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I am unclear of the use of [these|those] objects. I am unsure when to use [these|those|them].

Please someone help me tell me which is correct in the previous sentences.

This is not a dupe of What's the difference between "these" and "those"?

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2 Answers 2

up vote 1 down vote accepted

These, those and them may all be used as objects of a sentence or a preposition.

Said when no books are present:

I lost my books. Did you see them?

Said while point toward a flock of geese:

I see some geese. Do you see those?

Said while holding a handful of diamonds.

I found some diamonds. Did you see these?

You can also use two of the three as modifiers for nouns:

Did you those geese?

Did you see these diamonds?

But it is ungrammatical to say

Did you see them books?

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So, my sentences should read, "I am unclear of the use of those objects [I am point at the objects]. I am unsure when to use these." –  Carnotaurus Apr 17 '11 at 10:23
@Carnotaurus: One thing to remember between these/those. Usually "these" will be used for things in the near field (e.g., between you and your interlocutor), and "those" for things that are at some distance from you both. –  Robusto Apr 17 '11 at 10:29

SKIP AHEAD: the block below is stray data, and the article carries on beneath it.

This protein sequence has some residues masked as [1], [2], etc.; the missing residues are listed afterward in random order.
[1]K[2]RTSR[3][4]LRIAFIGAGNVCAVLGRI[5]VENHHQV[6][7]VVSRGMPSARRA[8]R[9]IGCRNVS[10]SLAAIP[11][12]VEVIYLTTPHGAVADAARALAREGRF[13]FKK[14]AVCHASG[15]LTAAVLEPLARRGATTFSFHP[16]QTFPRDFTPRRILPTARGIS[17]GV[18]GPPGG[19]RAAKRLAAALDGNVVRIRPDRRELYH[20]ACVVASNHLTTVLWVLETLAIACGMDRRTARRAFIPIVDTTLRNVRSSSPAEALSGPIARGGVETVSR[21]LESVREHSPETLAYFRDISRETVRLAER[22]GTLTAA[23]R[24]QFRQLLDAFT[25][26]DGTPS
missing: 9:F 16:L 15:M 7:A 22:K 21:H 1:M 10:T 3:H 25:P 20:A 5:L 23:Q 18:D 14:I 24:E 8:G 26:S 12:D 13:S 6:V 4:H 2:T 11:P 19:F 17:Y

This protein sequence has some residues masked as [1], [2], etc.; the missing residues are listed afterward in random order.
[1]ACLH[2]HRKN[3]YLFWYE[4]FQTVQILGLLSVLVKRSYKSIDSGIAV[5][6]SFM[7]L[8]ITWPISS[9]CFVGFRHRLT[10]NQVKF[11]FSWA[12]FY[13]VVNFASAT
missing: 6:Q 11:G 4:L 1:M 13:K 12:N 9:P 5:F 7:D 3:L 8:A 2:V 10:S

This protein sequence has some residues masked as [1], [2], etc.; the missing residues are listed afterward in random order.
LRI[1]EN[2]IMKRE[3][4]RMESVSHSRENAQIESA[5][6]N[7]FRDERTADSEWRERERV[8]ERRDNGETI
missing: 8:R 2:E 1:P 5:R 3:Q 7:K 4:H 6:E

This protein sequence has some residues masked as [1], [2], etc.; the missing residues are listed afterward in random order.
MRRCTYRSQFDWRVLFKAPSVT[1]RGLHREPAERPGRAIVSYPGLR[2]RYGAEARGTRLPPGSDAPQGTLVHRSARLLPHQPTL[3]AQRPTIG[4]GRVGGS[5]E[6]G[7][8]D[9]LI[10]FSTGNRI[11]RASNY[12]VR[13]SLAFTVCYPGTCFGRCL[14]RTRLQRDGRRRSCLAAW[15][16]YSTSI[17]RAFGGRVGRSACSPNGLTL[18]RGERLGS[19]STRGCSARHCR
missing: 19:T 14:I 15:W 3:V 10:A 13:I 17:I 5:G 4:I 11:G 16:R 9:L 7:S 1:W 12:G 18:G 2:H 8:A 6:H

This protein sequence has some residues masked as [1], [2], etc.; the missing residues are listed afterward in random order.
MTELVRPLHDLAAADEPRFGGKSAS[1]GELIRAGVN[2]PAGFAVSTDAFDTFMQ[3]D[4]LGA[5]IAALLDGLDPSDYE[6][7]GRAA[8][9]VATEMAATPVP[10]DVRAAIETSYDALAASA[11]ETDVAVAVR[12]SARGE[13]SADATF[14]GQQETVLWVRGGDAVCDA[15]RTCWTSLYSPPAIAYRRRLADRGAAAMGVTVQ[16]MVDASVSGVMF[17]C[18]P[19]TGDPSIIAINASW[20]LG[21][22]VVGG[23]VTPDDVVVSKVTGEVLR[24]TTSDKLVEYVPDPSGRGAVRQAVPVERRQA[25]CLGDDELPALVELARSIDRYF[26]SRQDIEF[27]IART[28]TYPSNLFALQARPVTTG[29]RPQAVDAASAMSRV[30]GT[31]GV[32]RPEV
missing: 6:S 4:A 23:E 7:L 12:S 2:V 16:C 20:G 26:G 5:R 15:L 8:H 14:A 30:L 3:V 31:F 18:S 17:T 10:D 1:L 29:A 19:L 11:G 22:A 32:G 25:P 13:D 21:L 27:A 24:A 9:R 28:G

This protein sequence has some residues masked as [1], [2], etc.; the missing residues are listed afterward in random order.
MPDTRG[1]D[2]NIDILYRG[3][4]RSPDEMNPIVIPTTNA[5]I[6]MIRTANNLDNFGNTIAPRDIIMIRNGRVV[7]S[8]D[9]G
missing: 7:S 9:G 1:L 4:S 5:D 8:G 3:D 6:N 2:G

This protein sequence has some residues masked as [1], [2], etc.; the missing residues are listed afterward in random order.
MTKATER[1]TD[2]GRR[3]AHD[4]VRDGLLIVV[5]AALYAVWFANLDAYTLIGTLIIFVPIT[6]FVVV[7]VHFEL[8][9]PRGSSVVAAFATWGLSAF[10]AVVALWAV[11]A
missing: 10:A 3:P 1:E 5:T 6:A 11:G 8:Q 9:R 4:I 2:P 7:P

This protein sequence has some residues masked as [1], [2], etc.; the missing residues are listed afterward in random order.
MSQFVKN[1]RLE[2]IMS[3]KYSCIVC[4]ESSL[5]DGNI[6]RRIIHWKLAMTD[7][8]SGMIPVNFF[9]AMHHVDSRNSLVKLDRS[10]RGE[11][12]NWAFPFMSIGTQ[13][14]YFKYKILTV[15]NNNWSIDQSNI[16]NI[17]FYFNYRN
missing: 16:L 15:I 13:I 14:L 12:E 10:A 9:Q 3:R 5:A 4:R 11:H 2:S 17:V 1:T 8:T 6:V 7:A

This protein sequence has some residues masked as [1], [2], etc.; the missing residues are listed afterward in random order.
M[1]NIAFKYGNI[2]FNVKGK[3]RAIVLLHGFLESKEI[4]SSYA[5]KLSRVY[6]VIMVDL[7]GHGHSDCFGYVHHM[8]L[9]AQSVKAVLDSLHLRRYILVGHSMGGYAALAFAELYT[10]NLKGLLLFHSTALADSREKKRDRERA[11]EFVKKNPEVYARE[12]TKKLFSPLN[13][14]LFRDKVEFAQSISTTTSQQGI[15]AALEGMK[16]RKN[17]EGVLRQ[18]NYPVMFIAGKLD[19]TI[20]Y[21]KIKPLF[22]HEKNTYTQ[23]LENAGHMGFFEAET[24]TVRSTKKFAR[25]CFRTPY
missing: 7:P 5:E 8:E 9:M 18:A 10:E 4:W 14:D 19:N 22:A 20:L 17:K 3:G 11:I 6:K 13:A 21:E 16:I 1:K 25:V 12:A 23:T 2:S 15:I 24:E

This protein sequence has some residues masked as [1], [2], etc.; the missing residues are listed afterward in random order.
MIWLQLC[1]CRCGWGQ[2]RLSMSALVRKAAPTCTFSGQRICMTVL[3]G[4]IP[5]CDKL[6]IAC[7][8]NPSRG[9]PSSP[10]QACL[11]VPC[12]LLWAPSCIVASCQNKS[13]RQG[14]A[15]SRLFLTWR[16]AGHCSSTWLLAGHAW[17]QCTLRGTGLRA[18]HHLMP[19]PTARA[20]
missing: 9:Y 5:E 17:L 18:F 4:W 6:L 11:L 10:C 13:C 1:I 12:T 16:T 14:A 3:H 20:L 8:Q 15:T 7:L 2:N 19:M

What about if object are intangible (like bank accounts) or spatial in some of other, such that distance is unknown, cannot be gauged, or does not apply? –  Carnotaurus Apr 17 '11 at 10:35
Then you would be more likely to use those: "I have some shares in Google. Did you see how those have shot up recently?" But you could also use these: "Liver, kidney, organ meats of any kind — these are the foods I hate most." Sorry to say, but the subtleties of usage here must simply be learned from experience (i.e. reading). –  Robusto Apr 17 '11 at 10:41
Thanks, you have more than clarified the usage of these words and their senses. –  Carnotaurus Apr 17 '11 at 10:43
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THOSE cars are what i want to have\ THESE apples look great\ THEY are my cousins\ my cousins went to england and i haven't seen THEM since that day

i like THOSE (they are away from the speaker)\ i like THESE (they are near or next to the speaker)\ i like THEM (we don't have any information about their position)\ i'm not a native speaker and i don't know exactly if in US or UK people are used to use THEM rather than THOSE... but pay attention! you can't use THEM as: i like THEM apples... you can only use it as a pronoun... never as an adjective.\ i have been looking for this for a long time and i finally understood it and i think that what i wrote before is right!

CHEERS! ^__^

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This is not only badly written but also incorrect. It adds nothing to the accepted answer. –  Chenmunka Jun 16 at 9:48
you are totally able not to agree with me but could you tell me where did i badly write or make any mistakes? –  user80301 Jun 16 at 11:23
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